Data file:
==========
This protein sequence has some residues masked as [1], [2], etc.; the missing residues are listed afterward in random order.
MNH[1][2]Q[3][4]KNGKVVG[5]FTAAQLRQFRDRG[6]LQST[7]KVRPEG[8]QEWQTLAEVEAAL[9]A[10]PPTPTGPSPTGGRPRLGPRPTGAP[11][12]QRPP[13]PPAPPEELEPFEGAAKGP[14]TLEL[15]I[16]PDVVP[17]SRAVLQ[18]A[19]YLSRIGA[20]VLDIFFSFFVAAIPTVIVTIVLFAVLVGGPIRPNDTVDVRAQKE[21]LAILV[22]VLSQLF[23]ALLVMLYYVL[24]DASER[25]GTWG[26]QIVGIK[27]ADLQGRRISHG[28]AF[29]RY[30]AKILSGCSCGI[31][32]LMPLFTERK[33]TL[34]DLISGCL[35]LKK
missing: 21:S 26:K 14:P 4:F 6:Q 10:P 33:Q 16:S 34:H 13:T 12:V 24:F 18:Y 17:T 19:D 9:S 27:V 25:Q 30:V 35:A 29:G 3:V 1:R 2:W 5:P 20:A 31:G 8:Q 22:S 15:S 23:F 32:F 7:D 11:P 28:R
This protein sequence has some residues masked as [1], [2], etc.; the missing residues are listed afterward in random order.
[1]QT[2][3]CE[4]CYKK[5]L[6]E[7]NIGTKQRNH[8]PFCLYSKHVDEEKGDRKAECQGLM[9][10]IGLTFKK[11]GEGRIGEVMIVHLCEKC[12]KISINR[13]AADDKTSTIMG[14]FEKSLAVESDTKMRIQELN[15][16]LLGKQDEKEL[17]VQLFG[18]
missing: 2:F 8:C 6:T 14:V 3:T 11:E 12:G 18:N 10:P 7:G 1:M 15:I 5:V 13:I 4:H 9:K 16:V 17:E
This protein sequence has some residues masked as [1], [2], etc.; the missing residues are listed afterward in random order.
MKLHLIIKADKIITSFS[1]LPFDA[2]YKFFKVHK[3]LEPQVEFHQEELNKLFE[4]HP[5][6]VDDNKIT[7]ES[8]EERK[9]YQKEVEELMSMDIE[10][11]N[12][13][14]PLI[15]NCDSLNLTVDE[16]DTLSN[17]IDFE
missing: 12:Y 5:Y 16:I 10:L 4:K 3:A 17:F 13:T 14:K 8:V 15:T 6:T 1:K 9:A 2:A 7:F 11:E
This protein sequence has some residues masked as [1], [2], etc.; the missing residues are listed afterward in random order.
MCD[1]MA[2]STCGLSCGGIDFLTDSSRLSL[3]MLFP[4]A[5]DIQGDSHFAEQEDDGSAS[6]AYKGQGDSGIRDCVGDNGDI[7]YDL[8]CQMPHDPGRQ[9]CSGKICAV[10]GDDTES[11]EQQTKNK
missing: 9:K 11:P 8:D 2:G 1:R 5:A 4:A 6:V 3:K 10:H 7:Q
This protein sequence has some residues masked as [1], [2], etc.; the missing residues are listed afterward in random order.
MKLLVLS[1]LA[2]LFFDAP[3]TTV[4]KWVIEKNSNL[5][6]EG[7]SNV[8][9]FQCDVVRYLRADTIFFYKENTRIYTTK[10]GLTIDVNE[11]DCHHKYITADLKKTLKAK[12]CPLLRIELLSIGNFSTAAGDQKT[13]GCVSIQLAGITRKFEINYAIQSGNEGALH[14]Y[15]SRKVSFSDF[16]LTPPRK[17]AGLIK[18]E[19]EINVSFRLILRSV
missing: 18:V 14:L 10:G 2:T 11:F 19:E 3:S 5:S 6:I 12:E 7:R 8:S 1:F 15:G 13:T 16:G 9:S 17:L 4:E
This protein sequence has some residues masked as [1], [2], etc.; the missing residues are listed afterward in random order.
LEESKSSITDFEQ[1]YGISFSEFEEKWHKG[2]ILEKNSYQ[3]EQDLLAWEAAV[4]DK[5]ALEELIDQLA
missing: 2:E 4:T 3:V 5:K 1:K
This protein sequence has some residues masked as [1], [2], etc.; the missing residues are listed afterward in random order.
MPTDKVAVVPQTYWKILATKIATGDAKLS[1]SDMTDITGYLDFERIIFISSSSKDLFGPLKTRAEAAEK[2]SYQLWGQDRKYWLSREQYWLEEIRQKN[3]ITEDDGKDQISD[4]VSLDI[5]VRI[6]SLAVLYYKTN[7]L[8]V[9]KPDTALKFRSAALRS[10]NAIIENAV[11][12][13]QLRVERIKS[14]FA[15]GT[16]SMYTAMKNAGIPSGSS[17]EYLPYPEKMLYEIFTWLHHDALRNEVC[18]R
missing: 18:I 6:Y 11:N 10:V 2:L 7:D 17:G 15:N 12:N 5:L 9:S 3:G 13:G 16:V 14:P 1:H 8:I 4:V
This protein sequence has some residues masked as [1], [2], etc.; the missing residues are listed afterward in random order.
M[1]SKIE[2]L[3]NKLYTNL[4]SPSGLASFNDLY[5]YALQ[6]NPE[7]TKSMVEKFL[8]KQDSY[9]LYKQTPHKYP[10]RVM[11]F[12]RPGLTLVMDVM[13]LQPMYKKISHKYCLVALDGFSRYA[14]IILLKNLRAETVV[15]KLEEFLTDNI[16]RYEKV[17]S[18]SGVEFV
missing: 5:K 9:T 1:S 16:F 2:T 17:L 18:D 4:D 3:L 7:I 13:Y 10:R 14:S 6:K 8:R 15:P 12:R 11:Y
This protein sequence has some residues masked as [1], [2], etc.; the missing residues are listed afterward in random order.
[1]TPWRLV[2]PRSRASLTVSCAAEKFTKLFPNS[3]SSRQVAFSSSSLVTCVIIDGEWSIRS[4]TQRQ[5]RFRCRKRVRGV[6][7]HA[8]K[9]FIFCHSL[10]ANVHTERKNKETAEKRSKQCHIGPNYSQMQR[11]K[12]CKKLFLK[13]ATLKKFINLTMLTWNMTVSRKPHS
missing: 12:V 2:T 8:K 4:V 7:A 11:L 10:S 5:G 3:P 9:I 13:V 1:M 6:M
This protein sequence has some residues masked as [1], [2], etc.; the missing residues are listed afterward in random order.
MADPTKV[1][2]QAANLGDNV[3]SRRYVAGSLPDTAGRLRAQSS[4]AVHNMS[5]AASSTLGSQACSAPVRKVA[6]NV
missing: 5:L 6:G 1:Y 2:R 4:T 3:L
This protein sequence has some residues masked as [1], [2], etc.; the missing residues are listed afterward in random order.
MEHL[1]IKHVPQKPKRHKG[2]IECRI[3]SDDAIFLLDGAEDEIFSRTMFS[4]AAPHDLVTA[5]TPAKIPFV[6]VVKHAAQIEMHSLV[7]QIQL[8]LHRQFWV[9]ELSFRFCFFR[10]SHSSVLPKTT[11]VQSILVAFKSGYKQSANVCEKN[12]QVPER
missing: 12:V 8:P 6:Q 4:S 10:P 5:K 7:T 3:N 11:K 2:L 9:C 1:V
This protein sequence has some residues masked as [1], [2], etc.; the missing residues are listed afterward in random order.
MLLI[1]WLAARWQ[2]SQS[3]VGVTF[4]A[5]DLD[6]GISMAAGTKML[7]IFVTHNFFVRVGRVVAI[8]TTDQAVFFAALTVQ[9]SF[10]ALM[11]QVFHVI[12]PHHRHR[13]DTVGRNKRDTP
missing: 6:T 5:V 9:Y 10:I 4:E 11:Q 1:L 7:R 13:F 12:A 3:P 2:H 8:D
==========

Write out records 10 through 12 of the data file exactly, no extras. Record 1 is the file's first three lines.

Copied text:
This protein sequence has some residues masked as [1], [2], etc.; the missing residues are listed afterward in random order.
MADPTKV[1][2]QAANLGDNV[3]SRRYVAGSLPDTAGRLRAQSS[4]AVHNMS[5]AASSTLGSQACSAPVRKVA[6]NV
missing: 5:L 6:G 1:Y 2:R 4:T 3:L
This protein sequence has some residues masked as [1], [2], etc.; the missing residues are listed afterward in random order.
MEHL[1]IKHVPQKPKRHKG[2]IECRI[3]SDDAIFLLDGAEDEIFSRTMFS[4]AAPHDLVTA[5]TPAKIPFV[6]VVKHAAQIEMHSLV[7]QIQL[8]LHRQFWV[9]ELSFRFCFFR[10]SHSSVLPKTT[11]VQSILVAFKSGYKQSANVCEKN[12]QVPER
missing: 12:V 8:P 6:Q 4:S 10:P 5:K 7:T 3:N 11:K 2:L 9:C 1:V
This protein sequence has some residues masked as [1], [2], etc.; the missing residues are listed afterward in random order.
MLLI[1]WLAARWQ[2]SQS[3]VGVTF[4]A[5]DLD[6]GISMAAGTKML[7]IFVTHNFFVRVGRVVAI[8]TTDQAVFFAALTVQ[9]SF[10]ALM[11]QVFHVI[12]PHHRHR[13]DTVGRNKRDTP
missing: 6:T 5:V 9:Y 10:I 4:E 11:Q 1:L 7:R 13:F 12:A 3:P 2:H 8:D